Last edited by halfamill; 7th March 2017 at 10:51 AM.

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    To make sure I have identified it correctly, where exactly is that breather hose into which the cleaner should be sprayed?
    Craig Bourner

    Melbourne, Australia


    2017 Peugeot 308 2.0 HDi SW
    2012 Peugeot 308 1.6 THP

  12. #62
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    Do you mean the EP6DT 1.6 turbo engine?

    If so, at the driver's end, rear of the camshaft cover there is a vent hose connection, which goes to the air intake plenum. If squeezed the right way (magic sometimes helps) it pulls off. It's like a kind of childproof lid. Idle the car and spray away.

    If that fails to come off, or your mojo has failed, you can temporarily remove the turbo pressure sensor, which is on the top of the intake pipe a couple of inches away, but the vent is the proper place.

    At best it only postpones the inevitable, but that can be worthwhile.

  13. #63
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    Update after four years using Subaru SA459, every oil change.

    Fantastic. Recommended.

    Attached Thumbnails Attached Thumbnails The dreaded carbon build up on the intake valves...-subaruupperenginecleaner.jpg  
    driven likes this.
    The French Tart… 207cc Sport THP150 and now a RCZ Mk2 THP200

  14. #64
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    Use engine cleaner from French Tart or should that be French Fart.

    Then use BP 98 ALL the time, works a treat

  15. #65
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    How does petrol clean the inlet valves and ports in a direct-injected engine?
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  16. #66
    sans witticism SLC206's Avatar
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    Quote Originally Posted by 207cc Sport View Post
    Update after four years using Subaru SA459, every oil change.

    Fantastic. Recommended.
    I'm reliably informed that CRC Intake Valve Cleaner is a much better product, but I'm yet to find a store in Australia that sells it.

    Many hits on eBay and amazon but "not in stock" is the prevailing theme,

    ivc.jpg
    Regards,

    Simon

    2018 308 GTi 2011 DS3 DSport
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    2014 208 GTi 2007 207 GTi 2004 206 GTi180 2000 206 GTi 1995 306 XT

    www.peugeotclub.asn.au

  17. #67
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    Quote Originally Posted by SLC206 View Post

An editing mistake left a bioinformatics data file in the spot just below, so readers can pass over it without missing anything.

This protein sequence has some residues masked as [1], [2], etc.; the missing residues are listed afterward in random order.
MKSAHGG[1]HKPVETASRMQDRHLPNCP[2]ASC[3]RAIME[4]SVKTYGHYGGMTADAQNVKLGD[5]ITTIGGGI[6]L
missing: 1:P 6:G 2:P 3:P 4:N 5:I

I'm reliably informed that CRC Intake Valve Cleaner is a much better product, but I'm yet to find a store in Australia that sells it.

    Many hits on eBay and amazon but "not in stock" is the prevailing theme,

    ivc.jpg
    I use Liqui Moly intake cleaner, it seems to work well after trying it a couple of times.
    https://www.supercheapauto.com.au/p/...6g/348781.html

    Has anyone tried the cheaper version? SCA throttle body / carb cleaner https://www.supercheapauto.com.au/p/...400g/0238.html ???

  18. #68
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    Quote Originally Posted by seasink View Post
    How does petrol clean the inlet valves and ports in a direct-injected engine?
    I suspect you know this, but on the one engine of this type I've looked at the injector is sited between the inlet valves at quite a flat angle relative to the piston crown and for part of the injection time the valves are open. Part of the multi fan shaped spray pattern aims upwards towards the roof of the combustion chamber over the open angled valve and thus hits the back of the valves as air is drawn into the cylinder and directs the fuel spray over the valve, as per a port injected setup. But this of course doesn't affect the ports.


    2003 PEUGEOT 206 GTi

  19. #69
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    I've never looked at a THP injector under test to see which way it sprays, so I'll have to try and see it. It could help.What I know from experience is that the top surface of the valves gets extremely crudded until it seriously blocks incoming air flow. In the case of my engine the adherent crud was as deep on the valves as on the ports, though both were reducing air passage.

  20. #70
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    Actually I've only seen the Ford Ecoboost setup but was answering your general question, not specifically about the THP.

    I don't think I'd have you guys' patience. It's enough work for me maintaining a 'normal' engine! I take my hat off to you.


    2003 PEUGEOT 206 GTi

  21. #71
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    I have created an interest in Europe with SA459.

    read about it:

    Peugeot RCZ Forum ? Dreaded carbon build up on the intake valves . . . : Drivetrain
    The French Tart… 207cc Sport THP150 and now a RCZ Mk2 THP200

  22. #72
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    Quote Originally Posted by SLC206 View Post
    I'm reliably informed that CRC Intake Valve Cleaner is a much better product, but I'm yet to find a store in Australia that sells it.

    Many hits on eBay and amazon but "not in stock" is the prevailing theme,

    ivc.jpg
    SA459 is the one - IMO.

    It is very strong. During one application I got a spay on my finger and wiped it off with a cloth. Should have washed it immediately.

    Result: 2nd degree burn on the length of my poor finger.
    The French Tart… 207cc Sport THP150 and now a RCZ Mk2 THP200

  23. #73
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    From a tuner.......very interesting -
    https://www.etuners.gr/peugeot-citro...servicing-101/


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  24. #74
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    Thats a great link and all the info a THP engine owner should know and follow.

    We need to post this as a Sticky

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  25. #75
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    Owners of cars with this engine; would you buy another? Or is the extra hassle worth it? I'm bound to be asked by colleagues, as the 'Euro car guy'.


    2003 PEUGEOT 206 GTi